On the (mostly) bright side on a sick day

11 Jul

A few nights ago, I woke up at 3 a.m. and puked my guts out.

Oddly, my first thought in my mostly-thoughtless state was Well, I’m kind of glad I had morning sickness back when I was pregnant.

Prior to being pregnant, on the few occasions when I had food poisoning or something like that, I managed to resist throwing up. Even though it tends to make you feel better, I just wouldn’t do it. Then when I was pregnant and felt nauseated* for a good portion of nine months, I lost the battle. Vomiting became routine.

So when I got sick the other night, my body shot back out that bad slice of pizza (or whatever it was?) like it ain’t no thang. And I actually felt a little better afterward.

Now that I’m feeling a bit better, my 3 a.m. optimism sounds a bit odd: I’m grateful that persistent puking made it possible for me to puke some more! Yay! But I’m sticking to it.

I’m also sticking to being grateful about other things, such as:

  • Even though baby got a fever (probably from a recent vaccine, as the doctor warned), it meant he didn’t have a big appetite and thus didn’t eat the evil pizza that made Dave and I sick, so he was spared the pukey variety of illness.
  • I didn’t get sick until baby had recovered, so I wasn’t a sick mama trying to take care of a sick baby.
  • As I curled up on the living room floor in the fetal position for most of the day, Lars kept himself entertained (in mostly not-playing-with-the-trashcan ways).

Also, I happened to be reading The Fault in Our Stars (I know, finally) so I became a bit of a hypochondriac (I could have cancer and not know it!), but also thought, you know, it could be worse. I’m really grateful I don’t have a chronic illness–the closest thing I’ve come to that was pregnancy, and it was pretty awful. Then again, I don’t think that thinking “could be worse” is the best form of gratitude, because sometimes your circumstance is the worst (see: cancer), but you still have to get through it as best you can (see: this talk). Which is hard. But that’s life.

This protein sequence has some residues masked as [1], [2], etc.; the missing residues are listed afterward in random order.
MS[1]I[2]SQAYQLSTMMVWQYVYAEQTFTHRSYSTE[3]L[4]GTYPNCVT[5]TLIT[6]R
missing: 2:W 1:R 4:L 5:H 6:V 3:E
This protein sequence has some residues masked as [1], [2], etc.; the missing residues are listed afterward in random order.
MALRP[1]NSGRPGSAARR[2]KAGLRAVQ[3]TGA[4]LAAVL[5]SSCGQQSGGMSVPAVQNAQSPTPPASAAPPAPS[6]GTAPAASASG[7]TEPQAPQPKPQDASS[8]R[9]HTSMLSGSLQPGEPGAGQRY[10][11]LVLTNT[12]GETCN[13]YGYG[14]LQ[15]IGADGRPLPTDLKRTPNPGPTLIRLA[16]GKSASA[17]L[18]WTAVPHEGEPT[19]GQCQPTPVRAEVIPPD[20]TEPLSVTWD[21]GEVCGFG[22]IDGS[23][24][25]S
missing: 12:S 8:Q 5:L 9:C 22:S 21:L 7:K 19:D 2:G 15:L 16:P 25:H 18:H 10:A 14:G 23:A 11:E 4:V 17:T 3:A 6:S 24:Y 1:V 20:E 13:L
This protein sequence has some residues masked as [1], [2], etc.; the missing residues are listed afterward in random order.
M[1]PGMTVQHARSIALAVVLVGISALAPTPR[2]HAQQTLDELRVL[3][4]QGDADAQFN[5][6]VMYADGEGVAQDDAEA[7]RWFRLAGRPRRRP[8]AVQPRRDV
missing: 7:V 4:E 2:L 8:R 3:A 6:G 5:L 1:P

You’re welcome for being so inspiring. If you want to cheer up, go read The Fault in Our Stars. (Kidding! But not kidding, because it is worth reading.)

Also, on the subject of TFiOS relating to our brief illness: If you can handle discussing your excrement with your significant other, you probably have a pretty solid relationship.


* Editor’s note: This is an actual editor’s note, because I wouldn’t note this if I weren’t an editor. Because I am an editor, the word nauseous is ruined for me. I learned in my English Usage class that when we say nauseous, what we technically mean nauseated. So every time I complained of morning sickness, I would painstakingly say “I feel nauseated.” Spreading the knowledge, from the “nauseous, nauseated” entry in Ebbitt & Ebbitt’s Index to English, 8th Edition:

Traditionally, nauseated means “sickened, disgusted” (I felt nauseated at the sight) and nauseous means “causing sickness or disgust” (The smell was nauseous). But the use of “feeling nauseous” and “getting nauseous” has become so common that dictionaries now record “nauseated” as a second meaning of nauseous. Those who grew up observing the distinction find this usage ambiguous. (Was he sick, or was he sickening?)

2 Responses to “On the (mostly) bright side on a sick day”

  1. Karen H. at 2:15 pm #

    I used to have a good supervisor who would say after things didn’t go quite right “and the lesson learned is.” Lesson learned from the past is you are no longer afraid of vomiting. That’s good.
    p.s. Love your editor’s comment.

  2. Heidi Van Woerkom at 6:52 pm #

    Great post and I’m sorry you were sick, but glad you’re better. Being sick, however it presents itself, always teaches us something. I liked reading about your new found wisdom. 🙂

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